Plaza de Armas, Viejo San Juan


Transformed several times throughout the years Plaza de Armas today is arguably one of the best public squares in Old San Juan, Puerto Rico. The current design -depicted above- is from the 1980’s and belongs to architect, Alberto del Toro (assisted by the dissolved firm Arce y Rigau).

The space was last rehabilitated almost two decades ago. The works dealt with minor repairs to the pavements and sitting areas, but additional trees were added. Fortunately, the new planting followed the existing structure and a second line of trees — of the same species — was paired with the existing. For that reason, the original spatial organization devised by the designers remained unchanged. Some could argue that it was reinforced with the addition.

Plaza de Armas is rectangular in shape, conformed by contiguous buildings along its four sides where two civic structures stand out, the Departamento de Estado o Real Intendencia to the West (right in the top sketch) and the Ayuntamiento or Alcaldía de San Juan to the North (center down in the sketch, also at the perspective below). It is worth noting that the space does not align with any of the afore-mentioned buildings. However, the skillful designer(s) organized the urban elements at their disposition to compensate for the ‘misalignment’.

Therefore, as illustrated, a telephone cabin, a fountain and a “glorieta”, along with the mass of trees — all composed to acknowledge and reinforce — the City Hall’s main axis, perpendicular to the plaza. The mass of trees further recognize the building’s protruding arcades and the towers that flank them. (See sketch below, illustrating this space back in 2002).

The space conformed by the surrounding buildings is rectangular. However, the space’s proportion is less important than the composition of the urban elements inside the paved area of the square. The arrangement is what really organizes the space. The paved area has a proportion of 1:3.5; one square wide by three and a half squares long. The alignment with the Ayuntamiento (as illustrated) is far more hierarchical than the alignment with the Real Intendencia. Nevertheless, two monumental light posts – no others alike are to be found in the square – recognize the Real Intendencia’s longitudinal axis. Thus, proving that neither the longitudinal or transversal axis of the rectangular geometry of the space (without relating to any structure) is as relevant as the axis created by the arrangement of elements drawn by the skillful hand of the designers.

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Centro de Estudios Avanzados, Viejo San Juan (Antiguo Seminario Conciliar Español)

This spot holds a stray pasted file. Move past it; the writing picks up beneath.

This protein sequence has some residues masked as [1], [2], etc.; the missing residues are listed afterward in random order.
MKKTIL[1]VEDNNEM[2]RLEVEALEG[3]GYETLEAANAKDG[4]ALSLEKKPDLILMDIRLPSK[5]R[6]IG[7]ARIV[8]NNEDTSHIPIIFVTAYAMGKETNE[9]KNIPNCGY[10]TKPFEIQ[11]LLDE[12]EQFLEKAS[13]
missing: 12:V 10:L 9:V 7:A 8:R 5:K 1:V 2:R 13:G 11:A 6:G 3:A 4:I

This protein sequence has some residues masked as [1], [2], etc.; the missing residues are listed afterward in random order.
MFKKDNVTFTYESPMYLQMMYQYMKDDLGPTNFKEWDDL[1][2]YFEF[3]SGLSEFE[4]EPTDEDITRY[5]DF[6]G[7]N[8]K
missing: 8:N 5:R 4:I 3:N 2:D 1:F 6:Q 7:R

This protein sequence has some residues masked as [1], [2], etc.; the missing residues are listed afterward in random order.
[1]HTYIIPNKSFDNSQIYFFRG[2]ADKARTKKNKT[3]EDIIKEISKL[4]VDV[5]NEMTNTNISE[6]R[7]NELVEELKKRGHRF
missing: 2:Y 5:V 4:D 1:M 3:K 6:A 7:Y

Floor Plan and Longitudinal Section (partial, continues on next drawing).

Planta y sección longitudinal (parcial; continúa en el próximo dibujo).

  Longitudinal Section (continuation), Axonometric of principal spatial configuration. 

Sección longitudinal (continuación); axonométrico de los principales espacios. 

 Perspective of the Chapel. 

Perspectiva de la capilla.

two cities, a park, a garden and two urban panoramas

   Brooklyn Bridge Park by Michael Van Valkenburgh and Associates.

  View towards Manhattan from the northwest corner of MVVA’s park. 

  Lurie Garden designed by GGN; Kathryn Gustafson, Jennifer Guthrie & Shannon Nichol at Chicago’s Millenium Park 

 Cloud Gate by Anish Kapoor; Millenium Park, where Chicago’s skyline is reflected and interestingly distorted as if captured by a wide-angle lens. 

sketching por la isla: tren urbano

Here are some sketches I made on our last tour sketching por la isla. This time we decided to draw from the “Tren Urbano” (San Juan’s only metro line).

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inside the train car; the curved buildings of el monte housing complex (where I live); tunnel entrance; san juan’s courthouse façade detail; and grab bar detail.

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rum testing laboratories’ building at san juan’s botanical gardens; and escalators atrium at centro medicos’ station.

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covered platform at cupey station.

plaza de armas, viejo san juan

last sunday i went with my students to plaza de armas in old san juan to have them develop a few spatial / analytical drawings.

sketching this space has always proved to be a good exercise that challenge students to see beyond the ordinary in other to understand the design intentions that shape the space.

although every time I do this exercise I make a drawing to illustrate the ideas, this one has always been my favorite. I made it when I took my first design studio students back in 2002.

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